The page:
This first encyclical of Pius XI was written in 1922 when much of the West was in the denial of the Roaring 20s. “The Great War had put an end to war and brought peace” people told themselves as they charlestoned the nights away. The Church, however, sees the Truth (the correspondence of the mind to reality) and the Truth was that the world was on the brink of more strife and discord. World War II and all the intense and bloody conflicts that followed to our very day showed the Truth of Ubi Arcano’s prediction of future discord; the world was sick and needed medicine.
In Ubi Arcano, Pius XI diagnoses the problems which are preventing true peace; it is, as he made explicit in Quas Primas, the rejection of Christ’s Kingship in private as well as public life. The Encyclical is a sharp and clear diagnosis of the causes of discord and violence among men. For our purposes, however, we will limit our examination to the part of the diagnosis dealing with economic matters.
From the outset, Pius XI indicates his analysis encompasses both politics and economics when he states that rivalries which give root to war lie in the “manipulations of politics” and the “fluctuations of finance.” “In the first place, we must take cognizance of the war between the classes, a chronic and mortal disease of present day society, which like a cancer is eating away the vital forces of the social fabric, labor, industry, the arts, commerce, agriculture – everything in fact which contributes to public and private welfare and to national prosperity. This conflict seems to resist every solution and grows worse because those who are never satisfied with the amount of their wealth contend with those who hold on most tenaciously to the riches which they have already acquired, while in both classes there is the common desire to rule the other and to assume control of the others possessions.”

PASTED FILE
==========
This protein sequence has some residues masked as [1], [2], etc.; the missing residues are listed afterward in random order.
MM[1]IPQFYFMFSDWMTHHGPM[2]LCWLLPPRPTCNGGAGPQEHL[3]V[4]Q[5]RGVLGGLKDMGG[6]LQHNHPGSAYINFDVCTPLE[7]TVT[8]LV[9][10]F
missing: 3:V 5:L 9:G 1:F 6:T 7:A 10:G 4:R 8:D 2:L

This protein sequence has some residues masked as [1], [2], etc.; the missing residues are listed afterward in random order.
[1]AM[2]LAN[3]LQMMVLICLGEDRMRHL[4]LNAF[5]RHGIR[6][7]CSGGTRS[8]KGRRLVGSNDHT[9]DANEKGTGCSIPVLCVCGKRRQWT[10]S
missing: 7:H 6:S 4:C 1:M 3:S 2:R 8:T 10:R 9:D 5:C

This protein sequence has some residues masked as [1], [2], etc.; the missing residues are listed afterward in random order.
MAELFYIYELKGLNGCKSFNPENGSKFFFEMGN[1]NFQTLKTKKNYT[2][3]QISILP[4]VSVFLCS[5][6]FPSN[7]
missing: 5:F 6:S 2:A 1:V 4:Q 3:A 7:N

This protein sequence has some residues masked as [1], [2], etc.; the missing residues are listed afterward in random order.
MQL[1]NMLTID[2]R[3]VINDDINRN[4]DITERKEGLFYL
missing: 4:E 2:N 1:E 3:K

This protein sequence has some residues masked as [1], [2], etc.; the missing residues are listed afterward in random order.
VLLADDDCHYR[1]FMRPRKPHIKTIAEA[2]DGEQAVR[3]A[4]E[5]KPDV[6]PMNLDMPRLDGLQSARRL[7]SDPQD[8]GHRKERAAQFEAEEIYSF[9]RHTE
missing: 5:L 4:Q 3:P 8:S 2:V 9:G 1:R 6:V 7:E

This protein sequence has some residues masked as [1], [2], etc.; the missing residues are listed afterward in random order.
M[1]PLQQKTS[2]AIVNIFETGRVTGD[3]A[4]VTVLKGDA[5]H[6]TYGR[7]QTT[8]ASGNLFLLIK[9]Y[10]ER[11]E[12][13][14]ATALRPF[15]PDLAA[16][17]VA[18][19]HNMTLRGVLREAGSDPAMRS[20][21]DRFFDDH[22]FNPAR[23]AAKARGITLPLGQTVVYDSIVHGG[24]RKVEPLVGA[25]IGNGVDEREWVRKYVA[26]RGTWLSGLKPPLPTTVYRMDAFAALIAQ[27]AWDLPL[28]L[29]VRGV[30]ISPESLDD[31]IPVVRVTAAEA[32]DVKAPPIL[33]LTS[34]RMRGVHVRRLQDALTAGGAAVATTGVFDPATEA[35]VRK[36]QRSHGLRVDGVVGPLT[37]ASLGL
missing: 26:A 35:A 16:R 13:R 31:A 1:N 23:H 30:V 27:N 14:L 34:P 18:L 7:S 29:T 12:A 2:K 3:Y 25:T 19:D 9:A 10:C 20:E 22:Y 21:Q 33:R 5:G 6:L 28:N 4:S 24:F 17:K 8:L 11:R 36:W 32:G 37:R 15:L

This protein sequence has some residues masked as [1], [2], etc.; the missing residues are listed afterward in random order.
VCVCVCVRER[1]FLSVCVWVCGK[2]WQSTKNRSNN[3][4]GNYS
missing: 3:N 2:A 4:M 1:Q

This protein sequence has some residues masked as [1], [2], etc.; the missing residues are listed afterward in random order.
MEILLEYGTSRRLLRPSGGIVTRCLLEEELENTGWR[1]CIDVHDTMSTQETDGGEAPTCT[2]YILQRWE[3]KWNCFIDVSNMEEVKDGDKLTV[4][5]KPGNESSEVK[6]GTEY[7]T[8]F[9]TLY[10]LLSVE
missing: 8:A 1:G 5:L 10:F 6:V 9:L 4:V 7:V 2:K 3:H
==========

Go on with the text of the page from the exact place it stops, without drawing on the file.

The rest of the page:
This strife over the maximization of individual economic self interest is the root of all disorder. What fuels this disease? “Many are intent on exploiting their neighbors solely for the purpose of enjoying more fully and on a larger scale the goods of this world. But they err grievously who have turned to the acquisition of material and temporal possessions and are forgetful of eternal and spiritual things, to the possession of which Jesus, Our Redeemer, by means of the Church, His living interpreter, calls mankind.”
Society’s end has become disoriented. Economic acquisition has taken priority over eternal and spiritual things. What are these spiritual things? Again, charity and justice are the answer. The unbalanced attention to material issues is contrary to the charity of Christ’s Kingdom where eternal salvation is of primary not secondary concern. “It is in the very nature of material objects that an inordinate desire for them becomes the root of every evil, of every discord, and in particular, of a lowering of the moral sense.”
An inordinate desire for increasing material things makes charity cold and drives unjust decisions. Pius XI teaches that “it is never lawful nor even wise, to dissociate morality from the affairs of practical life, that, in the last analysis, it is justice which exalteth a nation: but sin maketh nations miserable [Proverbs xiv, 34]” Thus, morality is not something separate from economics and commercial dealings; the Church is not confined to commanding infallible precepts with respect to sexuality and other private “personal” issues. She teaches as the viceroy of Christ the King what moral principles need to form economic laws and transactions. Note – it is moral principles, not economic principles, which must govern. “[i]t is Jesus Christ who has revealed to the world the existence of spiritual values and has obtained for them their due appreciation. He has said “For what doth it profit a man, if he gain the whole world, and suffer the loss of his own soul?” [Matthew xvi, 26].” This statement is qualified lest we interpret it in a Jansenist fashion. “This does not mean that the peace of Christ, which is the only true peace, expects of us that we give up all worldly possessions. On the contrary, every earthly good is promised in so many words by Christ to those who seek His peace: “Seek ye first the kingdom of God, and His justice, and all these things shall be added unto you.” [Matt vi, 33; Luke xii, 31].”1 The Church is not unconcerned with economic prosperity and meeting the needs of and providing some earthly comfort to, men, but these things must be sought after seeking the kingdom of God and His justice.